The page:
Diversity is Not a Buzzword—it has to be a Commitment

Castlight’s New Annual Diversity Report

From Castlight’s earliest days over a decade ago, we knew changing the way we navigate healthcare would mean bringing together the best engineers, clinicians, health care wonks, designers, data analysts, and business minds. We built a team with not only a diverse skill set, but also with diverse identities and perspectives that would help us respond to the unique needs of the people who buy and use our products. Since then, we have continuously strived to embed diversity into Castlight’s core vision and values, and to make it a central tenet of our hiring and talent management practices.

This year we are taking those efforts one step further by making a commitment to measure the diversity of our workforce annually and hold ourselves accountable for progress. To do so effectively, we worked with a third-party firm, Exponential Talent, to conduct in-depth analysis, which we are publishing on our website today.

We are proud of the results.

Castlight deeply values women in our workforce, and our report reflects that commitment. 48 percent of our workforce is made up of women, well over the tech industry average. 45 percent of our executives are female, making us a leader among all the other technology companies we studied. And nearly one in three technical employees is a woman.

* Note: Tech includes tech roles that are in both the Engineering and Product organizations.

 

We have long made a significant effort to both recruit women and to build an environment that is supportive and rewarding, and we’re pleased to see that it is working.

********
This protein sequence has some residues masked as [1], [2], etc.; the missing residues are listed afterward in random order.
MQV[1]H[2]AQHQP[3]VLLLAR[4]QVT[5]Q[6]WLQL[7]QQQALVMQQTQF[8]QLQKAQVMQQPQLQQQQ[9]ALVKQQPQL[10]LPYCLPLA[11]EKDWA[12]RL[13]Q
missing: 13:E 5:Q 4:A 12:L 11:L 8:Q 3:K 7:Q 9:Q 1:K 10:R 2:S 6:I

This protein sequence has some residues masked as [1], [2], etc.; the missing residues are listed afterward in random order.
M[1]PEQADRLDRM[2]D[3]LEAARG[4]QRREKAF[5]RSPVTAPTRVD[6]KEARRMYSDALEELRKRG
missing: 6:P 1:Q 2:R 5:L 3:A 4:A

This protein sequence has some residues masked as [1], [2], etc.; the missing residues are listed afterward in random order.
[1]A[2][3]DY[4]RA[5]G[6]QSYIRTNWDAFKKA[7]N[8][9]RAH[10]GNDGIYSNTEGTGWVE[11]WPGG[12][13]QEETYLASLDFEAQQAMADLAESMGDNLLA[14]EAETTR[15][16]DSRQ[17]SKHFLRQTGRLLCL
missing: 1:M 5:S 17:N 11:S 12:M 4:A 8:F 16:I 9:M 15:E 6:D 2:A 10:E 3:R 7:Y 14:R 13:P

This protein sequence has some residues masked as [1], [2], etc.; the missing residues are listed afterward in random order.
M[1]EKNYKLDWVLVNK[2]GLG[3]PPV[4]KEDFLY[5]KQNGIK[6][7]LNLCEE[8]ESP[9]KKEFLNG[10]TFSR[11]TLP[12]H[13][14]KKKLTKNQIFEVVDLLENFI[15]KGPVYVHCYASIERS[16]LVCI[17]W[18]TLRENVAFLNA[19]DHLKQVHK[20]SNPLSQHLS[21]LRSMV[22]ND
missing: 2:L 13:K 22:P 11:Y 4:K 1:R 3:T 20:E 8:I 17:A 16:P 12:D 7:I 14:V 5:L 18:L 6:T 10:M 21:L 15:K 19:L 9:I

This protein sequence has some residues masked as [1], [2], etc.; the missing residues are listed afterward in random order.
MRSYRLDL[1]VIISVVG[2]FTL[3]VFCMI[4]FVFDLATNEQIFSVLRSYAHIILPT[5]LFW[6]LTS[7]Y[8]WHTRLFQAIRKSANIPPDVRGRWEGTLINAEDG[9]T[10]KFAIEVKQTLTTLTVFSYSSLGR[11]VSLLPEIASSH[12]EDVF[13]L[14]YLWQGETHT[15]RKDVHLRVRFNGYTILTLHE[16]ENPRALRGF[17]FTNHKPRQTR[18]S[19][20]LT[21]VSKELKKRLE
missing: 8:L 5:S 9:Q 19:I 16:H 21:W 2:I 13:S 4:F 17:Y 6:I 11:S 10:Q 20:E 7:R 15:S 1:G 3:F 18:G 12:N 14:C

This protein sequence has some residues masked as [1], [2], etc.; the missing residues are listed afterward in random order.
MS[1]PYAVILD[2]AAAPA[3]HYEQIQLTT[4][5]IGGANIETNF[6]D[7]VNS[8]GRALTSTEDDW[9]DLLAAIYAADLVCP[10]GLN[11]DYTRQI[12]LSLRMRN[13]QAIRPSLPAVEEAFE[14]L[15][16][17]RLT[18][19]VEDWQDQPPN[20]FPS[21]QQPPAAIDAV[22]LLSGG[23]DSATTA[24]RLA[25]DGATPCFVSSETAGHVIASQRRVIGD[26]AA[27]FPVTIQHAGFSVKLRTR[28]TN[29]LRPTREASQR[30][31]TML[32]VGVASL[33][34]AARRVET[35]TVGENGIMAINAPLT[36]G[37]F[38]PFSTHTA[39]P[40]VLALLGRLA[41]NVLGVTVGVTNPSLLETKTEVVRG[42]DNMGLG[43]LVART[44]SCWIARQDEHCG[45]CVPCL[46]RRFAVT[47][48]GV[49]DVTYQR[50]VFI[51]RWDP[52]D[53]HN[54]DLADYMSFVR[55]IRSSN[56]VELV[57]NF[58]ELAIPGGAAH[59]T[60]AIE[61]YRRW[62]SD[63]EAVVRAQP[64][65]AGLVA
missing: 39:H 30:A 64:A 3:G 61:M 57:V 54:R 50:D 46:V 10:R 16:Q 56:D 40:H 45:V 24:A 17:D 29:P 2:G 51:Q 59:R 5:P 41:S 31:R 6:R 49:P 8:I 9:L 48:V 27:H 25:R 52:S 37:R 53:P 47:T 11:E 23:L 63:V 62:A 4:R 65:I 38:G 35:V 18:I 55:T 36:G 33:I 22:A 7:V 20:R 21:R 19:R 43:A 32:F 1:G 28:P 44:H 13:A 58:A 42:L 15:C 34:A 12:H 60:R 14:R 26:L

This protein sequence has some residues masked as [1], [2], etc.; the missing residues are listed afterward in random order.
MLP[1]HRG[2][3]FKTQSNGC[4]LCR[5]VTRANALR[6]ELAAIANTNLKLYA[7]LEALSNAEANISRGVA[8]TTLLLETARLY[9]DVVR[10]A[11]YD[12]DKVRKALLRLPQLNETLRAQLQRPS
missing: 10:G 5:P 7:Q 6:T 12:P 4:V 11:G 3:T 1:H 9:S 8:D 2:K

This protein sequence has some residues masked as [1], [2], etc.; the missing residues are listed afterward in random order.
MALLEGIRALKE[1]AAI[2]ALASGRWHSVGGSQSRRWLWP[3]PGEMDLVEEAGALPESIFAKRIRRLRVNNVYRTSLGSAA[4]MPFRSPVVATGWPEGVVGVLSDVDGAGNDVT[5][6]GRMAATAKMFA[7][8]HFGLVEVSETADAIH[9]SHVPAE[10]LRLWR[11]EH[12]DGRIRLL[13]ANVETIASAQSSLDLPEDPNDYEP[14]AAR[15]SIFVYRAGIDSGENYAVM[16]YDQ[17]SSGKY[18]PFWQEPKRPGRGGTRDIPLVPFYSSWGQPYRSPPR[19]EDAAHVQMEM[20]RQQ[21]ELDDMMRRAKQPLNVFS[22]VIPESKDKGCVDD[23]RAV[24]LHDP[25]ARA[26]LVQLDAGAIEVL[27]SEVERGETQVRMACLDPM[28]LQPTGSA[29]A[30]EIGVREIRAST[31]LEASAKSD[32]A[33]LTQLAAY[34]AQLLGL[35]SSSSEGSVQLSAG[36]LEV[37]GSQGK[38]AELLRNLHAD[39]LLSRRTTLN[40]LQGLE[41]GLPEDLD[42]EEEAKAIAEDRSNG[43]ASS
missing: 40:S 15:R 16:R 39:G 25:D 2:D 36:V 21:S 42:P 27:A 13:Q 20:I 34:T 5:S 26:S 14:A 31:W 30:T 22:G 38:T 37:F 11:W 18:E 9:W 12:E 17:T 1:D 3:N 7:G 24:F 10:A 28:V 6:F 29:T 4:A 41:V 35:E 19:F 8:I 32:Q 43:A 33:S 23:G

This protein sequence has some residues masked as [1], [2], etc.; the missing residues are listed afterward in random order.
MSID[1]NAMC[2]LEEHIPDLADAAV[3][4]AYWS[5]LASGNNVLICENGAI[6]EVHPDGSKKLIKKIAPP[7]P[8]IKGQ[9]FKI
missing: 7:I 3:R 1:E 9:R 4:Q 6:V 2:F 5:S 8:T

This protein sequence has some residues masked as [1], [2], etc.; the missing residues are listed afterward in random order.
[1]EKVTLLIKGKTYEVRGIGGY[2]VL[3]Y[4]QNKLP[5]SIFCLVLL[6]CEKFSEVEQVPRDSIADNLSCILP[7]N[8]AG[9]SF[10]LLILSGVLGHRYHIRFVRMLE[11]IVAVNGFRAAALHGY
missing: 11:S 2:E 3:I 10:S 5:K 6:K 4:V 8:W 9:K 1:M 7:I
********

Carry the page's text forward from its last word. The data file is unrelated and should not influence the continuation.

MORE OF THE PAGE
While our racial and ethnic representation is similar to many companies in the tech industry, we still fall short of our company’s goals. Currently, when we look at the racial makeup of our workforce, 35 percent of our employees are Asian, 5 percent are Black, and 4 percent are Hispanic. We deeply value building a racially and ethnically diverse workforce, and we have work to do, particularly in recruiting Black and Hispanic employees at all levels.

Using data to drive action

One area where we knew we could take immediate action is female representation on our board of directors. We are thrilled to have added Judith K. Verhave, chairwoman of the National Business Group on Health and a veteran human resources executive for large global employers, to our board.

Judith K. Verhave

 

We want the diversity of our board leadership to reflect the diversity of our workforce, and we are committed to increasing diverse representation on our board over time.

Armed with the knowledge from the report, we are taking action by creating a more diverse pipeline of candidates for open positions by targeting underrepresented minority job sites, communities, and events. And we’re taking steps to remove unconscious bias in the interview process.

At the same time, we’re renewing our commitment to an inclusive workplace in many ways: sponsoring events and organizations that promote women in tech; enabling Employee Resource Groups to include different ages, races, genders, sexual orientations and perspectives; hosting LGBTIQA Pride events; and partnering with diversity networks, charters, and associations.

The report represents a snapshot of our workforce as of August 2018. These results will change month to month. We plan to conduct this analysis annually to measure our progress and understand where we need to make changes. We’ll include other diversity indicators in the future as well, since there’s so much more to an individual’s identity than gender, race, and ethnicity.

Every single one of the millions of people who use our health and wellness solutions is a unique individual with unique health needs. Only through the insights gained from experiences that are as diverse as our user base can we build a platform that can guide anyone through their personal health journey.